Quick and small commercial printers have a wide and varied base of customers. Some of that variation depends on the demographics of their location. Some is a result of a particular targeted sales effort. Some is just happenstance. I had the pleasure of giving the keynote address at the ICED conference in Cypress, TX, in early June and talked with printers who enjoyed substantial business from customers ranging from sports teams to law offices to car dealerships.
Some of the more obvious vertical markets for small commercial printers include healthcare (medical practices, dental, hospital), hospitality (restaurants, hotels/motels/ travel agencies, resorts), education (colleges, alumni groups), financial (accountants, finance companies, banks/credit unions), government (local, state), commercial (retail, real estate, automotive), manufacturing, insurance agents, etc. This is far from a complete list but gives an idea of how broad the pool of potential customers can be.
Margie Dana, founder of Print Buyers International, says her perspective from working with print buyers is that some likely customer candidates for quick and small commercial printers could include privately owned small businesses, local and small retailers, nonprofits, churches, schools, medical and dental practices, self publishers, health clubs, etc. The fact is that any organization or individual with a need to communicate with customers can be a candidate to buy your printing.
More and more printers are targeting specific vertical markets and as Joe Rickard pointed out in his June QP article Four Steps to Get Vertical in Printing Sales, the best place for printers to look for such vertical marketing opportunities is in their own account base. He also presented a webinar on the subject of developing vertical markets in late June, which you can find in the Media Center at MyPrintResource.com.
According to Scott Eganhouse of TEC Mailing Solutions in Madison, WI, “Good customers usually come from other good customers in the form of a qualified referral – they already have a positive association with your organization through a trusted source. It matters less which vertical you choose to place your focus on than how you position your company to serve their unique challenges. It can be tough in an industry that is often viewed as a commodity, but those organizations that can meaningfully differentiate themselves through value-add will be the winners. Positioning your company to serve a vertical assumes you’ve created an offering specific to their needs, demonstrating knowledge of pain points you hope to overcome. Eliminating pain and removing barriers leads to more client referrals. This is especially true within a vertical because they can associate with colleagues in a deeper, more meaningful way.”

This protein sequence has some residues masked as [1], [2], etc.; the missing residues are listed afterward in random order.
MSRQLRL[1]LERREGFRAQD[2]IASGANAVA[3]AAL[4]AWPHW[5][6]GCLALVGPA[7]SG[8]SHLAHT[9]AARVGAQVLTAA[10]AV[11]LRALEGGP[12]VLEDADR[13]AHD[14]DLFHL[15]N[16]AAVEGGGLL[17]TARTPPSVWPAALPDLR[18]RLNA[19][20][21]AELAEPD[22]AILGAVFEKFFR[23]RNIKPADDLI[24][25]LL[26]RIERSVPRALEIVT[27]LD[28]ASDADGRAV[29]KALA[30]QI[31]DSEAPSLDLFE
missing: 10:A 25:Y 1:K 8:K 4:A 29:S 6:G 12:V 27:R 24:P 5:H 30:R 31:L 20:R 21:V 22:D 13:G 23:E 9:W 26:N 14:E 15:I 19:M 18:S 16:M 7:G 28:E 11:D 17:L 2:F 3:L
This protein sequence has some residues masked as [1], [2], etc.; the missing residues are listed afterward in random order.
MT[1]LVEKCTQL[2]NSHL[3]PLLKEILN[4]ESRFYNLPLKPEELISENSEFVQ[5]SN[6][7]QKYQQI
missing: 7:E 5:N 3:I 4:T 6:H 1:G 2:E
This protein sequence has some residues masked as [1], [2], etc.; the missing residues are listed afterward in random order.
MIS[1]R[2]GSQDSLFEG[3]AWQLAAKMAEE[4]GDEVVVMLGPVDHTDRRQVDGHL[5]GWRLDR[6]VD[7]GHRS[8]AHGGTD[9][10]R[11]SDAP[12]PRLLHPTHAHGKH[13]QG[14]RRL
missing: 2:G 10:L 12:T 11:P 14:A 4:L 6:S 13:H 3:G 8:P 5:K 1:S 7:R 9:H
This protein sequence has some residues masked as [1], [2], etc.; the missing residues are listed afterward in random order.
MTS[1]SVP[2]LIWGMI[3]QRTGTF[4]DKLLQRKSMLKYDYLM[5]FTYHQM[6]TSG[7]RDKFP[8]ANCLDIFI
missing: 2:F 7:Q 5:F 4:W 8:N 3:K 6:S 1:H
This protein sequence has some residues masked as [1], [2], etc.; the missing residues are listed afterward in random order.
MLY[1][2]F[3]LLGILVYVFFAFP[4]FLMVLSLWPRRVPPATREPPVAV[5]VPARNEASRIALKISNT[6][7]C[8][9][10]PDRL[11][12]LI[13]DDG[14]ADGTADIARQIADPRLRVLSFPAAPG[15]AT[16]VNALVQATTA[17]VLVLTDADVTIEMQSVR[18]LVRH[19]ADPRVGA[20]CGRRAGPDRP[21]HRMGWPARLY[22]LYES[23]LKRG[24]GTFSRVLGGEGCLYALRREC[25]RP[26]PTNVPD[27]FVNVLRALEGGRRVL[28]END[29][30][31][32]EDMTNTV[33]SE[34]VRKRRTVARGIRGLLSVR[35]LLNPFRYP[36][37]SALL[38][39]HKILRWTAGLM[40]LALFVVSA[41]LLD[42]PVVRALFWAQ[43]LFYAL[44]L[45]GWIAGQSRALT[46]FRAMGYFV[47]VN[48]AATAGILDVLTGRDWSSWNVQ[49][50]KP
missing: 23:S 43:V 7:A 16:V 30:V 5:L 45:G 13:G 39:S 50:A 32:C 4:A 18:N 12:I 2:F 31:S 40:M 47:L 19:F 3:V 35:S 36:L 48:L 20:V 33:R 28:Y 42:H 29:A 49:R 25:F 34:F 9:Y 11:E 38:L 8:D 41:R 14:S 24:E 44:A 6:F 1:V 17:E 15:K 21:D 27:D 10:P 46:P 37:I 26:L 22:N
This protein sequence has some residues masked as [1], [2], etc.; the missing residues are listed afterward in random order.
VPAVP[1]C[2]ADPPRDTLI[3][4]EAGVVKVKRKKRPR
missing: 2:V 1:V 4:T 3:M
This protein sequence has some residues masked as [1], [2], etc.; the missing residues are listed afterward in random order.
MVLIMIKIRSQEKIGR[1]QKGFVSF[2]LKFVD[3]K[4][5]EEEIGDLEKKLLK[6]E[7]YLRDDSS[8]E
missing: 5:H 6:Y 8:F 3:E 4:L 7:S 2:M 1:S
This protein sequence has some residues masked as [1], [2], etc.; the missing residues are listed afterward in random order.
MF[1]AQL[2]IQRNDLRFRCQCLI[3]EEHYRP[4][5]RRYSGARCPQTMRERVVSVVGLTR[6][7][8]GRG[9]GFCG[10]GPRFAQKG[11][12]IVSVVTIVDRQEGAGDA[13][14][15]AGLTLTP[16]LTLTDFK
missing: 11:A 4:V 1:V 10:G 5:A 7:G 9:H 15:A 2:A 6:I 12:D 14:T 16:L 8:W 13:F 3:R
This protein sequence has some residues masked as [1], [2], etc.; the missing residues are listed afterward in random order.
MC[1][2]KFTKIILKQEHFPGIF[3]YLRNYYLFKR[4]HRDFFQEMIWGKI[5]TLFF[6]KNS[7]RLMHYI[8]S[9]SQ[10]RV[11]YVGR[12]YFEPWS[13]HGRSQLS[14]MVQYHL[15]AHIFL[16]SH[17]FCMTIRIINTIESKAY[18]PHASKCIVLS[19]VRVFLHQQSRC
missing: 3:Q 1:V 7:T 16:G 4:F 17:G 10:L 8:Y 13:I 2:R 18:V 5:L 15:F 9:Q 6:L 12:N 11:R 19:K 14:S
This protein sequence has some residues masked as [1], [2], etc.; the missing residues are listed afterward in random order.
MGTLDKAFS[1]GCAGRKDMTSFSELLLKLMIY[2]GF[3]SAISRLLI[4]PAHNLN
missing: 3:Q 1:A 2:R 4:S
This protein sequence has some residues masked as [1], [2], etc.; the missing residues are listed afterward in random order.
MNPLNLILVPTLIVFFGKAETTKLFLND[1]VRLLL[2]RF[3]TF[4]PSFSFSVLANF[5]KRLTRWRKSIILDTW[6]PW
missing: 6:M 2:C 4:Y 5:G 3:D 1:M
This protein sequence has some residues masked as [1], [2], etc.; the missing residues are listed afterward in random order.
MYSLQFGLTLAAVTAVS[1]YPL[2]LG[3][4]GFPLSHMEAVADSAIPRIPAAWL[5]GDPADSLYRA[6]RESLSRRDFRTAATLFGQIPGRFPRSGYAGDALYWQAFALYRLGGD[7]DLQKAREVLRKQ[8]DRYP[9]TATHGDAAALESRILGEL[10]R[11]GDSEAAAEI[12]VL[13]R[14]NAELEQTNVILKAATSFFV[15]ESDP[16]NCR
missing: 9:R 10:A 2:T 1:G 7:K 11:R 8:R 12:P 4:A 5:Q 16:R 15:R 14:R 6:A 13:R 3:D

“Referrals are the best because you know from where they are coming,” says Wayne G. Reese of PIP Printing and Marketing in Cleveland. “Also, people you may meet at networking. The face-to-face is so important and it gives the opportunity to somewhat know the person before you start talking about their job and your capabilities.”
“I like public companies as clients,” says Scott Cappel of Sorrento Mesa Printing in San Diego. “They have a treasury and scrutinized financial reporting, which dramatically increases your odds of getting paid.”
“The best customers come from all communities,” says Frank Starks of Precision Printers in the Washington, DC area.” They are people who, in addition to clearly communicating their specifications, include their areas of concern and potential impediments in completing the job.”